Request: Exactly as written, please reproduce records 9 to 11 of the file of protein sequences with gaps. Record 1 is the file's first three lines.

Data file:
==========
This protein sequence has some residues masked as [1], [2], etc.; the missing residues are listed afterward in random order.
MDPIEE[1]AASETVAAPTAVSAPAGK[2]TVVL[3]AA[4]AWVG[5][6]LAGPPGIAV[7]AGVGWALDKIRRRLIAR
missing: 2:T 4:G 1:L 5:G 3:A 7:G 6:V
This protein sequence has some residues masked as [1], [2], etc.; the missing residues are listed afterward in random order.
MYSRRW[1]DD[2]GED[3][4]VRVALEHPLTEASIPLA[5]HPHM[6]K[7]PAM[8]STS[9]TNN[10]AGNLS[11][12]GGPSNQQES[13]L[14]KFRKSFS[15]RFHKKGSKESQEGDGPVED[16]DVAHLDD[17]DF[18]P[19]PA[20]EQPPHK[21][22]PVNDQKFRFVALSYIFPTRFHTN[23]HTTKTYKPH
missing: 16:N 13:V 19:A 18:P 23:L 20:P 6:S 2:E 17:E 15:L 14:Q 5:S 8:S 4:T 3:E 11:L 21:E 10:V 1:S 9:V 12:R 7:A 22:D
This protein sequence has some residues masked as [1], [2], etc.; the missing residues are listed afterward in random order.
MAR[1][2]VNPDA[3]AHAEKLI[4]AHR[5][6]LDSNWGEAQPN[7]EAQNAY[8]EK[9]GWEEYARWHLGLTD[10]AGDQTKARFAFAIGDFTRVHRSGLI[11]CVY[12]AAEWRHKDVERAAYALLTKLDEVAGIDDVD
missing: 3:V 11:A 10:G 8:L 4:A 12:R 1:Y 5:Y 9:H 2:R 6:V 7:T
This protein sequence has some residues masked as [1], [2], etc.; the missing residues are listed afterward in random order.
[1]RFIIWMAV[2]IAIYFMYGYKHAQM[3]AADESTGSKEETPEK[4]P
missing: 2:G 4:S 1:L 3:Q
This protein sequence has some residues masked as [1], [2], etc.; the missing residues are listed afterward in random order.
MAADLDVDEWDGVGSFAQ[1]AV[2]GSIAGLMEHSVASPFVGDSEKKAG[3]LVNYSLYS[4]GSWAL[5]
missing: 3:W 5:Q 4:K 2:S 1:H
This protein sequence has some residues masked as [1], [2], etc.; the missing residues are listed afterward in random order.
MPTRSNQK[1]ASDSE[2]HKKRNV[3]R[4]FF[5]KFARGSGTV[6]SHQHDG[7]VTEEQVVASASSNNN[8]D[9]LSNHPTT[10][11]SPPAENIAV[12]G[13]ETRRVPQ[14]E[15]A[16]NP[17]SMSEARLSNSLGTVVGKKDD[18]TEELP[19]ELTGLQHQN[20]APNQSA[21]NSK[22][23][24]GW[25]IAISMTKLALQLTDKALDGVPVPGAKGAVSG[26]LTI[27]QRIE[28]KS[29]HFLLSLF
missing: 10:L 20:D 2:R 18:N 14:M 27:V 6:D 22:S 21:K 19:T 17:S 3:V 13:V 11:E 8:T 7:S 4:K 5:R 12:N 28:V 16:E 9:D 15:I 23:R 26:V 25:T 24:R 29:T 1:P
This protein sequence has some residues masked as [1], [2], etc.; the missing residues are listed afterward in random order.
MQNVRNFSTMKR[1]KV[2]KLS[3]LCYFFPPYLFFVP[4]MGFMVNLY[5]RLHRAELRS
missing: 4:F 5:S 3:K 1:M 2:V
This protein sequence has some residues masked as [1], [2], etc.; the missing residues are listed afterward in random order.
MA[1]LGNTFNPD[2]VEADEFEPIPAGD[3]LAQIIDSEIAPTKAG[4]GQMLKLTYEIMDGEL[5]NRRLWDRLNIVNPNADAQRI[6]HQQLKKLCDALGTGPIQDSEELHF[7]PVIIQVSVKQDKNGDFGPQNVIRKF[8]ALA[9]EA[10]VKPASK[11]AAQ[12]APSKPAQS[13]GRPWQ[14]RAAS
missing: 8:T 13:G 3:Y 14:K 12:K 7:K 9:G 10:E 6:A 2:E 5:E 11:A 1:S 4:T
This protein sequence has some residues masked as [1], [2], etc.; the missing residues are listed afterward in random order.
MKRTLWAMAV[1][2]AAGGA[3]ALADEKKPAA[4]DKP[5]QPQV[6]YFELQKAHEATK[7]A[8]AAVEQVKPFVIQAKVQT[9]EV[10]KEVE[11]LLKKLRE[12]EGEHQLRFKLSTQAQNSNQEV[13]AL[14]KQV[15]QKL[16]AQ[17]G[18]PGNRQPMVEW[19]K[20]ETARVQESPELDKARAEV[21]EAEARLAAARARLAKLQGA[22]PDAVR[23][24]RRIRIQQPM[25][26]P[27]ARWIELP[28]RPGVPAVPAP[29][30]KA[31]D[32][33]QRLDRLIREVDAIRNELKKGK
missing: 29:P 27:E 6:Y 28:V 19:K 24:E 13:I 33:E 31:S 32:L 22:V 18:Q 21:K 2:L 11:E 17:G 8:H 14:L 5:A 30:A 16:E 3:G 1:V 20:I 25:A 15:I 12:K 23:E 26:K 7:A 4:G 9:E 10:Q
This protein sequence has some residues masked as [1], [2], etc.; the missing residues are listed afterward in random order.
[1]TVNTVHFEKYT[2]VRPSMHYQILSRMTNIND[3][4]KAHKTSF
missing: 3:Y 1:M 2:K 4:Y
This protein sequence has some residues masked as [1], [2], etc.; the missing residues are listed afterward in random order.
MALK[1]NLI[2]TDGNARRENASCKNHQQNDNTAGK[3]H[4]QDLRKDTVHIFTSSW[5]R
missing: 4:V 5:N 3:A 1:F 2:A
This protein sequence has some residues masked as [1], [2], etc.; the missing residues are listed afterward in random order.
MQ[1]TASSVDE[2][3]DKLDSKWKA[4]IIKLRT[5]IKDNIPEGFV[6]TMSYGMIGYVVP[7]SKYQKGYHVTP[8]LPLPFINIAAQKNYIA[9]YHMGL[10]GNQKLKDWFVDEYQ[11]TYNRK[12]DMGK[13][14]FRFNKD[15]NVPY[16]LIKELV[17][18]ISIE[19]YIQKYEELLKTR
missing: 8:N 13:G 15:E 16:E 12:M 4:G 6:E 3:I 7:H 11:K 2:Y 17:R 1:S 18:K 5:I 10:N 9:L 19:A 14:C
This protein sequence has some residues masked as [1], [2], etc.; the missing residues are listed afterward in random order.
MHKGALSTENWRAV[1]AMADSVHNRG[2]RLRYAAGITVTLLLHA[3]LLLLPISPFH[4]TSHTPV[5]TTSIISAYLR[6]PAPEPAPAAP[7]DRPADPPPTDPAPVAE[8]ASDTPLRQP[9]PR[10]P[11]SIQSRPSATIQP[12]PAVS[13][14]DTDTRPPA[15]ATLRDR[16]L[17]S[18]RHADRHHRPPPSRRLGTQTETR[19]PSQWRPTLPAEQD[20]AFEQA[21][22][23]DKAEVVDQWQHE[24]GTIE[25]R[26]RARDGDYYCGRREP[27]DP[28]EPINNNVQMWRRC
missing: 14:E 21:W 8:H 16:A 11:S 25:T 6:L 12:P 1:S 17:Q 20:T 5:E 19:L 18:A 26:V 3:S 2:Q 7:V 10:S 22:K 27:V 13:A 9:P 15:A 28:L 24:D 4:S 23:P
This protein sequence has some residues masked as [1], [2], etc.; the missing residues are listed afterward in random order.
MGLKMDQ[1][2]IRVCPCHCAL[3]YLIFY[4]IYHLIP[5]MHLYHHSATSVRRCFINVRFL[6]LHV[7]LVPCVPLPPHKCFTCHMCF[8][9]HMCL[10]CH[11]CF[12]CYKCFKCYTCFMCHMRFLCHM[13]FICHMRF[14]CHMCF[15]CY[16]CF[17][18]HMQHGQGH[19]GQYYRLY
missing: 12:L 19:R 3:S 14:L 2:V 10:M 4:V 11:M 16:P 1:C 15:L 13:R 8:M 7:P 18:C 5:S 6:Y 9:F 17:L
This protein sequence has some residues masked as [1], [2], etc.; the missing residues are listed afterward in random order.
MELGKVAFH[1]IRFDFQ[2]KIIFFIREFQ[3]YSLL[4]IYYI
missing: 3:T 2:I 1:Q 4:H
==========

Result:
This protein sequence has some residues masked as [1], [2], etc.; the missing residues are listed afterward in random order.
MKRTLWAMAV[1][2]AAGGA[3]ALADEKKPAA[4]DKP[5]QPQV[6]YFELQKAHEATK[7]A[8]AAVEQVKPFVIQAKVQT[9]EV[10]KEVE[11]LLKKLRE[12]EGEHQLRFKLSTQAQNSNQEV[13]AL[14]KQV[15]QKL[16]AQ[17]G[18]PGNRQPMVEW[19]K[20]ETARVQESPELDKARAEV[21]EAEARLAAARARLAKLQGA[22]PDAVR[23][24]RRIRIQQPM[25][26]P[27]ARWIELP[28]RPGVPAVPAP[29][30]KA[31]D[32][33]QRLDRLIREVDAIRNELKKGK
missing: 29:P 27:E 6:Y 28:V 19:K 24:E 13:I 33:E 31:S 32:L 22:V 18:Q 21:K 2:L 11:E 17:G 8:H 14:L 5:A 30:A 16:E 3:G 1:V 20:I 25:A 15:I 12:K 23:E 26:K 7:A 4:G 9:E 10:Q
This protein sequence has some residues masked as [1], [2], etc.; the missing residues are listed afterward in random order.
[1]TVNTVHFEKYT[2]VRPSMHYQILSRMTNIND[3][4]KAHKTSF
missing: 3:Y 1:M 2:K 4:Y
This protein sequence has some residues masked as [1], [2], etc.; the missing residues are listed afterward in random order.
MALK[1]NLI[2]TDGNARRENASCKNHQQNDNTAGK[3]H[4]QDLRKDTVHIFTSSW[5]R
missing: 4:V 5:N 3:A 1:F 2:A